Shortly after the middle of the film there is a couple interviews in which Gray foreshadows his own tragic death. It is clear from the footage at the end of the film- after the accident- that he never was able to fully recover from the crash- emotionally or physically- and that is what drove him to join his Mother, in death.
May you RIP Spalding, you will never be forgotten! I'm sure you are ecstatic that Soderbergh gave you the chance to bring us one last monologue- your final testament to the world - at least i hope you are. Thank you for everything you've done to entertain us, I hope you gained as much from it as we did.
A definite 10 out of 10, if you loved Spalding Gray as much as I do, you will not want to miss this!!!
""I like telling the story of life better than I do living it," shrugs Spalding Gray in And Everything Is Going Fine, a video eulogy for the writer-actor who carved out a niche doing autobiographical monologues on New York stages in the 1980s. As in his one-man performances, nearly all the words are Gray's, but clips of his shows as well as media interviews and private footage have been culled and shaped by Steven Soderbergh into a chronological map of the artist's lifelong battle with depression, which ended with his self-inflicted death by drowning in 2004. Gray became an avatar of WASP neurosis via his idiosyncratic wit and bone-dry, deskbound delivery, particularly after his Swimming to Cambodia was filmed by Jonathan Demme, and his gifts for recounting both quotidian and life-changing miseriesΓΓé¼ΓÇ¥with occasional bursts of ecstasyΓΓé¼ΓÇ¥remain achingly funny and painful. Sex reliably is an obsession in Gray's accounts of his preppie and nascent acting years, from his simple determination to lose his virginity at a college mixer ("I hear you go down," he greets a girl) to acting in a porn film, but even into middle age and a long-term relationship the most haunting theme of his theatrical oeuvre was the burdensome suicide of his distant Christian Scientist mother, who had chillingly questioned her son, "How shall I do it? In the garage?"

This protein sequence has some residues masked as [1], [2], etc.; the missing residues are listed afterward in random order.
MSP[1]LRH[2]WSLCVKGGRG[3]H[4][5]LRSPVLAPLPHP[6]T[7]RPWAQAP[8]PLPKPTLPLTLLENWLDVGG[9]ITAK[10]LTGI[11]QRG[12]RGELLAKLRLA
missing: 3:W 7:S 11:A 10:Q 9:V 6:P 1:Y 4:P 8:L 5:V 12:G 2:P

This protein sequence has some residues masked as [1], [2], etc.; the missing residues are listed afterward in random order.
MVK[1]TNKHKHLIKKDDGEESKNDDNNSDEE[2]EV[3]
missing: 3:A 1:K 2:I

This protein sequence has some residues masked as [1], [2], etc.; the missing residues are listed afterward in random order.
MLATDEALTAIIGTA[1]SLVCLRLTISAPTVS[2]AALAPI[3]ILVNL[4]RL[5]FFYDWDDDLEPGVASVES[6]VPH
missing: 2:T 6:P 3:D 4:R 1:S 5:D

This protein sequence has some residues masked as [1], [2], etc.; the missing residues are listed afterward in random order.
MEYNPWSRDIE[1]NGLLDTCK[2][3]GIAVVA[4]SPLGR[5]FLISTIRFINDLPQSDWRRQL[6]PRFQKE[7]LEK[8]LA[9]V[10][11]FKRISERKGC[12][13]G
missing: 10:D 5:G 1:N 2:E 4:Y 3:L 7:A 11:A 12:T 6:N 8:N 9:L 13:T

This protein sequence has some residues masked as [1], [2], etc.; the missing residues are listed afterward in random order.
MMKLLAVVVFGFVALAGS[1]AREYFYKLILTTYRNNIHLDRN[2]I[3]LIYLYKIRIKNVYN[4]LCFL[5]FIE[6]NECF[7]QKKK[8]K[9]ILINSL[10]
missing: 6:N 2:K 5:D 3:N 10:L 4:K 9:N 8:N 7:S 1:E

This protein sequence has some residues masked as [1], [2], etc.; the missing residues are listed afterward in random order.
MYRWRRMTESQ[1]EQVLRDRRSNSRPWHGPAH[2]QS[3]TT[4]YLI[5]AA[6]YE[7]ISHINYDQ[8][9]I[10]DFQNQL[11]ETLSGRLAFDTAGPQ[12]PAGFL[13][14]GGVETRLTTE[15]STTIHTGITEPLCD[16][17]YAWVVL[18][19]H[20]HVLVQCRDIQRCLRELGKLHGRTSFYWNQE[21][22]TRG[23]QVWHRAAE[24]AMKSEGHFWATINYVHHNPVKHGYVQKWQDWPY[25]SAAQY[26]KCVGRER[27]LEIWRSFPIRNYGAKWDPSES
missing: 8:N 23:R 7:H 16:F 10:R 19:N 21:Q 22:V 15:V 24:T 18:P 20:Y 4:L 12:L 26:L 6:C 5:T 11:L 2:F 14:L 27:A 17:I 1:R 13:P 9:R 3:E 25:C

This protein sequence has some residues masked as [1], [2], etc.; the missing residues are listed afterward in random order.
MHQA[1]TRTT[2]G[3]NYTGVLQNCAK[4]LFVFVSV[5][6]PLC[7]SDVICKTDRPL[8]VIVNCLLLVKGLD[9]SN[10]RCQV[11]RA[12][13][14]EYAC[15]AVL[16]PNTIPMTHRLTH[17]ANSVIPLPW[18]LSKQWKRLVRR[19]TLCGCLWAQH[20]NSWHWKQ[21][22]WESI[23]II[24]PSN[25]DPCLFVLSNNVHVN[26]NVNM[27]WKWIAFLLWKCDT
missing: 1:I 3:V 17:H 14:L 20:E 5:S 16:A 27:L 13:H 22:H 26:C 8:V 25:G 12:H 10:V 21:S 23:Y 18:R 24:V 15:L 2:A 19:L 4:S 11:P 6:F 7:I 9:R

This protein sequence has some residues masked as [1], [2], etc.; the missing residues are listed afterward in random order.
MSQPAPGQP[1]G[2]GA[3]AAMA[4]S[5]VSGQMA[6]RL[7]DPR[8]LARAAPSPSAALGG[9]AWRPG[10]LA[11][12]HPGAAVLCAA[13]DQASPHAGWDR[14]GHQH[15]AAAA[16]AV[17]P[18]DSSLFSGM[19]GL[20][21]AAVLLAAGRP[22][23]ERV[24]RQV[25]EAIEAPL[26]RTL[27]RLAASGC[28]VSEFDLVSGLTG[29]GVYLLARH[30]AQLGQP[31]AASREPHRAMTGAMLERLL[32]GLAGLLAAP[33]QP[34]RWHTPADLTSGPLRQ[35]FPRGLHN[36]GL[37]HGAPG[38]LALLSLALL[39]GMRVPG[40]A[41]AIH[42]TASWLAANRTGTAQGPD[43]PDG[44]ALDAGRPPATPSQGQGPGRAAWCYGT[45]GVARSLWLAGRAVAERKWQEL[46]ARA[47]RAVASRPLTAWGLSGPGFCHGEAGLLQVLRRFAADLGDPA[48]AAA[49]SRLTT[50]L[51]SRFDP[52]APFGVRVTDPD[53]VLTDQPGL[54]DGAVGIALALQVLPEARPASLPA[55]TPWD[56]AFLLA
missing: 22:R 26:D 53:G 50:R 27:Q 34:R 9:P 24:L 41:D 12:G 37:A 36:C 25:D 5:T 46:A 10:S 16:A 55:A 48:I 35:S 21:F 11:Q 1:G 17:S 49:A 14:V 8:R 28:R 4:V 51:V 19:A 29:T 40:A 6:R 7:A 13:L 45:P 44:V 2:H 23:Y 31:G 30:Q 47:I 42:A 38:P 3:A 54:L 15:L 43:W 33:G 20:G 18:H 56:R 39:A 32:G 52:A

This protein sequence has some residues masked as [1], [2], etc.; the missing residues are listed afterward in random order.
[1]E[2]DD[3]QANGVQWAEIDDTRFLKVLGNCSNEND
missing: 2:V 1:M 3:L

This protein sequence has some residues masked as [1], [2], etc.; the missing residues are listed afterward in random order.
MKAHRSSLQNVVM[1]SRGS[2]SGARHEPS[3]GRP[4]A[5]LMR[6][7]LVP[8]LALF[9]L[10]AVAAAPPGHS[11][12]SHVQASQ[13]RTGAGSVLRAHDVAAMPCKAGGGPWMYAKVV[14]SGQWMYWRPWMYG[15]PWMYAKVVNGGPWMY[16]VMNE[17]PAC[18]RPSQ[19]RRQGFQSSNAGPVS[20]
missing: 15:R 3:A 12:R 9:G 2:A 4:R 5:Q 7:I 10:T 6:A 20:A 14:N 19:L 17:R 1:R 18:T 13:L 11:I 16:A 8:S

Reacting to his Rhode Island family's silence about his mother's illness by crafting real-life trauma into art, eventually spun into a storytelling format at the Wooster Group company he co-founded in lower Manhattan, Gray's success and modicum of celebrity didn't banish his demons or diminish his sources of material. Soderbergh pointedly includes a moment of this self-described "creative narcissist" affirming that he kept some of his life out of his work, amid the messy details (which he went public with some years after the events) of breaking up with his girlfriend after getting a new lover pregnant, then entering an unlikely new phase of contentment as a family man after moving in with the woman who bore his child. Gray's self-awareness and wit always seemed like faulty but sufficient armor against his psyche's dark forces, but And Everything Is Going Fine punctures that notion as a distortion of art. Without any postscript on the suicide more explicit than his subject's suggestion that "the sea is a mother," Soderbergh closes with footage of Gray, downbeat yet wistful, after a major car crash left him with skull injuries that spurred a final slide into despair. Listening to the "lamentation" of a howling dog as he muses on his proper epitaph, Gray is the picture of an honorable but defeated man for whom the filtering of anguish through imaginative theatre wasn't, ultimately, enough."--Bil Weber from Slant Magazine
PLEASE SEED AND ENJOY!!!
Dec 28, 2010, 20:42:22